Since it's 1972 completion, the 601 foot-high CNA Plaza has had a dominant role in Chicago's skyline, not so much from the quality of its architecture, as from its fiery red color. It's a Miesian box devoid of Miesian grace - a heavy-boned structure with inset windows like morning-after eyes. The thick framing actually provides a larger canvass area for the red paint, helping the building stand out even more.
CNA Plaza was originally Continental Plaza III, an annex to the shorter, 333-foot Continental Plaza II, just to the north, which was repainted red to match it. Continental Plaza II, in turn, was built as an annex to the company's original home, the 1924 Strauss Building, at 310 South Michigan, the Mausoleum-topped tower (if only Artemisia had only had the presence of mind to replace the bronze chariot with a beehive borne by four bison), Chicago's first 30-story building, now a condo warren renamed the Metropolitan.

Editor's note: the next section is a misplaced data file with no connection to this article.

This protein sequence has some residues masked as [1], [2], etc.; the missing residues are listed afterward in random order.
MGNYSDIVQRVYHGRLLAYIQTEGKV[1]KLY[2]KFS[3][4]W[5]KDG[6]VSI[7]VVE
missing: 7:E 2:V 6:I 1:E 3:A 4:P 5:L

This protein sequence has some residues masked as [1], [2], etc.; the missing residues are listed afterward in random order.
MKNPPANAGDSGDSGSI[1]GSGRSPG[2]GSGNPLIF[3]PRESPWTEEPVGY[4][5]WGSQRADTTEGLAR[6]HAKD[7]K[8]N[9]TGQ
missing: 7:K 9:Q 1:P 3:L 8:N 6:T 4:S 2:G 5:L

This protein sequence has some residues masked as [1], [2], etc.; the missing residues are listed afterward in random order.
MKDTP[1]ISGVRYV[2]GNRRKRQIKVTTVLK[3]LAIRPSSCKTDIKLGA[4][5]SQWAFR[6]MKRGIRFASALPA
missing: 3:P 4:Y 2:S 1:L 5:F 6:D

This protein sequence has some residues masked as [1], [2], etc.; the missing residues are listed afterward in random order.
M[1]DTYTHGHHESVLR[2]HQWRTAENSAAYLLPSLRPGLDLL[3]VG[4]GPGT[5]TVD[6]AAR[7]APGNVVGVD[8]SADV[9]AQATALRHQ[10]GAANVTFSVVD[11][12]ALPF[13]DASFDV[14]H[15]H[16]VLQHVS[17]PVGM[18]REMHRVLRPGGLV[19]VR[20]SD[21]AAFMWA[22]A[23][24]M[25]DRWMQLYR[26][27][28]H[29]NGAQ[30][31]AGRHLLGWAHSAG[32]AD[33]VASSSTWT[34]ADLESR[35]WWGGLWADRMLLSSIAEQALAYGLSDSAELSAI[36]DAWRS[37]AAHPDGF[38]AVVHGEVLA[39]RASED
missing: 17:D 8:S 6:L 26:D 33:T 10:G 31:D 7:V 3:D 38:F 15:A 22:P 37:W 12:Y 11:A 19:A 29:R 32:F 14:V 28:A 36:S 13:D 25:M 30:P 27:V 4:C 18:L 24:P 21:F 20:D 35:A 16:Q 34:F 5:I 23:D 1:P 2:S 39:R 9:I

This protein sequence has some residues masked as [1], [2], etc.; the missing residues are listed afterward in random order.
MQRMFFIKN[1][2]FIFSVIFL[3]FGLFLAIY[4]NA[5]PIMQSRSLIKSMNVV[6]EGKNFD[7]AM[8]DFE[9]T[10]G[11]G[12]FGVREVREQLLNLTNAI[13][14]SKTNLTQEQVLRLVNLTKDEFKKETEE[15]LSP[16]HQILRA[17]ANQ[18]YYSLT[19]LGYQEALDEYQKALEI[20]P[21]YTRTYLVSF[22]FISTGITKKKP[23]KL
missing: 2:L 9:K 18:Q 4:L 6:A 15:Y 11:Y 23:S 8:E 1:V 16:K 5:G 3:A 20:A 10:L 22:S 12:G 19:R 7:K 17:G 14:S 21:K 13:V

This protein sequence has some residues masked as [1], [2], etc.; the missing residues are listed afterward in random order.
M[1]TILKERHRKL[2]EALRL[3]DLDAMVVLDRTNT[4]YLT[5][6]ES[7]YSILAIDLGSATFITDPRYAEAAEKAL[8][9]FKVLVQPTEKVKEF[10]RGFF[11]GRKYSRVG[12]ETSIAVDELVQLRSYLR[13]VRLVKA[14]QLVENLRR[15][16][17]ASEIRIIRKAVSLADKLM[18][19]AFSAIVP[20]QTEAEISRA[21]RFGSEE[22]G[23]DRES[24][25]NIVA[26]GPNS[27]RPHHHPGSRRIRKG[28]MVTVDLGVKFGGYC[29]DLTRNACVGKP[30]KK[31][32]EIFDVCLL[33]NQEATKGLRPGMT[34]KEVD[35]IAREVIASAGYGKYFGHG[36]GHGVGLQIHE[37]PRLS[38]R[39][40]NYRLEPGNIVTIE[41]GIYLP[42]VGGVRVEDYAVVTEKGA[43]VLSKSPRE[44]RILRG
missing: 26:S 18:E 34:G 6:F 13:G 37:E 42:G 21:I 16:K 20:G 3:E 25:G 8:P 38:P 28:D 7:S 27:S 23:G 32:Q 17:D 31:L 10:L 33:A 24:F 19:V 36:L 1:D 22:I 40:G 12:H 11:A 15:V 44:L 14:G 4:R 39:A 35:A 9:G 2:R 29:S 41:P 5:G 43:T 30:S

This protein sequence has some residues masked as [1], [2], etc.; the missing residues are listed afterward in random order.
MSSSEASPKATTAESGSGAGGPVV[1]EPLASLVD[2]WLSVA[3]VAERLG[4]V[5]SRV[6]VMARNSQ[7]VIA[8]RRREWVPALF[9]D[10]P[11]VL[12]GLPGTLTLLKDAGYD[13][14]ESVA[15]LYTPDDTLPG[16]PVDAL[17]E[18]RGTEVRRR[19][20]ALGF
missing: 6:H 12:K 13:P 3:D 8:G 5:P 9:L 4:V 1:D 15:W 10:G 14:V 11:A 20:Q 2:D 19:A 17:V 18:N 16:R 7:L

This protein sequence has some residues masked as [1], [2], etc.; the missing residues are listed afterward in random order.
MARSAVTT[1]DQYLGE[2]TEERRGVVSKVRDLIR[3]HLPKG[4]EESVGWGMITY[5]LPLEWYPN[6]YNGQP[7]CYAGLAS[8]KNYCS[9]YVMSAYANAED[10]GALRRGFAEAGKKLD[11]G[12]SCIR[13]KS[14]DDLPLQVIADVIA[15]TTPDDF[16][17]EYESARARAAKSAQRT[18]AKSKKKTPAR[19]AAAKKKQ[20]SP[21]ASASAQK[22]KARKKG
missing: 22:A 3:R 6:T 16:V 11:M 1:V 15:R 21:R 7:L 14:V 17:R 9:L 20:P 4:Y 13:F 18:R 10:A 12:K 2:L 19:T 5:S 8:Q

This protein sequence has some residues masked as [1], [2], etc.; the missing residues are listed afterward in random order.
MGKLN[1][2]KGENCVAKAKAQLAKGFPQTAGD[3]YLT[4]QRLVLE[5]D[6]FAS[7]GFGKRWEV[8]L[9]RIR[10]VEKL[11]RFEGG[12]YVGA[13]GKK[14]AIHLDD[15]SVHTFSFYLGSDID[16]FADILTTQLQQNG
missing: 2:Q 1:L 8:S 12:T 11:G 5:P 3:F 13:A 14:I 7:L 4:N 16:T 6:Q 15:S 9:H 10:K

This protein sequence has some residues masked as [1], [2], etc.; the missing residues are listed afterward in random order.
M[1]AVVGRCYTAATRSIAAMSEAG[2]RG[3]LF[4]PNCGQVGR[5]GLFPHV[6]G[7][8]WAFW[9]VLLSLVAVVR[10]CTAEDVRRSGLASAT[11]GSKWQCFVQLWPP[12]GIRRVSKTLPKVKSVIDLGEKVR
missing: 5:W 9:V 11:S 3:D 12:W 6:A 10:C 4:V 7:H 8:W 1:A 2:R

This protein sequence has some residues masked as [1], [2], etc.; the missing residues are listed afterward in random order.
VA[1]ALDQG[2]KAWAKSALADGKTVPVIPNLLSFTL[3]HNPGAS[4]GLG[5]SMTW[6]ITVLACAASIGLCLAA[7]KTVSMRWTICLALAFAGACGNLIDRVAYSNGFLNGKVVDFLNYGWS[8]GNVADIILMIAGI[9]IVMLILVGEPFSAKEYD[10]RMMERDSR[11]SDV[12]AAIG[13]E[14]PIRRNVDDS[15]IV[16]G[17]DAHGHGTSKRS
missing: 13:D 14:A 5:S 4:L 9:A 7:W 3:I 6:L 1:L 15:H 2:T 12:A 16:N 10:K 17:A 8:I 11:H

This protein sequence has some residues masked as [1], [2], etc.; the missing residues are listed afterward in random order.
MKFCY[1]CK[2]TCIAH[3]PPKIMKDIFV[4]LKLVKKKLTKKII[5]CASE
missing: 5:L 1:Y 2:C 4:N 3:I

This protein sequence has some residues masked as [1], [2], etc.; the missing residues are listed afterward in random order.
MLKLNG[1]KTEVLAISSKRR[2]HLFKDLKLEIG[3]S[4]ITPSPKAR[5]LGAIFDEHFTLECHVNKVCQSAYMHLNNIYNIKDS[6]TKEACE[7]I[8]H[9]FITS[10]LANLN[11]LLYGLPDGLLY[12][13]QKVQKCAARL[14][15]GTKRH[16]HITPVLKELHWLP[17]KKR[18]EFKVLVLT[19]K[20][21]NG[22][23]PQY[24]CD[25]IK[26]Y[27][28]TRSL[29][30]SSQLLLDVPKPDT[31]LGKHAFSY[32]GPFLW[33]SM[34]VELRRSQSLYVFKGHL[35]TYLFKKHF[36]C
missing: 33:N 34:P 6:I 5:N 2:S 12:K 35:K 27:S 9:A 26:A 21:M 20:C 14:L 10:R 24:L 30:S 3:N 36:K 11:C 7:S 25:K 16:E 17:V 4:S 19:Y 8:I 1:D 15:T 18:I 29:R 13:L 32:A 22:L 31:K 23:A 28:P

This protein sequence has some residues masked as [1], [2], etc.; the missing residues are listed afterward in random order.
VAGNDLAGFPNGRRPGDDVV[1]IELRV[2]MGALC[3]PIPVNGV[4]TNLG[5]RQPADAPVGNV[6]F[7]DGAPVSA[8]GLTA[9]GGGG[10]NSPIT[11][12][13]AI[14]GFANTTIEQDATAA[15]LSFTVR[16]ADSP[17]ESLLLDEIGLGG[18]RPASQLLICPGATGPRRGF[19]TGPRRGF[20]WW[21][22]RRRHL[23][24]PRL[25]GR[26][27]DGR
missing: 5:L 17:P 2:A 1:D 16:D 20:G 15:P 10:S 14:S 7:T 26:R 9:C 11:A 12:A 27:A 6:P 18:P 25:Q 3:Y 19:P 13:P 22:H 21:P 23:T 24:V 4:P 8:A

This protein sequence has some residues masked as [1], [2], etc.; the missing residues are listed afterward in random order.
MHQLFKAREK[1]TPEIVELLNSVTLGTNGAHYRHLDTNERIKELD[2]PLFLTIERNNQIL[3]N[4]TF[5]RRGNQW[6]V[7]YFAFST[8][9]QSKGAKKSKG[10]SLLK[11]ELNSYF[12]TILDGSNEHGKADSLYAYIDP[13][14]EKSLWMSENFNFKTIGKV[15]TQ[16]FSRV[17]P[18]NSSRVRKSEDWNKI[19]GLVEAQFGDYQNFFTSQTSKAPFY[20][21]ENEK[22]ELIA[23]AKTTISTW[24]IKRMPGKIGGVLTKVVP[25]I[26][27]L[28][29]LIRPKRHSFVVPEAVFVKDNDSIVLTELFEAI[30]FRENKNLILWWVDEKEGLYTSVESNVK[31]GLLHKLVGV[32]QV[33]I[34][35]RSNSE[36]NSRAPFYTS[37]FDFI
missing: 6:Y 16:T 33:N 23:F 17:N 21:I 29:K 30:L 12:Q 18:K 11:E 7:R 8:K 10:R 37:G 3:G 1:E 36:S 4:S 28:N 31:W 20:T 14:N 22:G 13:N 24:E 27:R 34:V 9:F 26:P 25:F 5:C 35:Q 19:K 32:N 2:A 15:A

Over the years, CNA retrenched its operations into Plaza III alone. In 1999, Plaza II reverted to the gray of Naess & Murphy's original 1962 design. On III, now the CNA Tower, the red paint faded to a very tired, very flat ghost of its former glory. Until now. You can see the difference below.
Close up, the new paint job seems more orange than I remember, but from a distance it resolves into a deep flame red. The CNA now pops in the skyline with renewed vigor.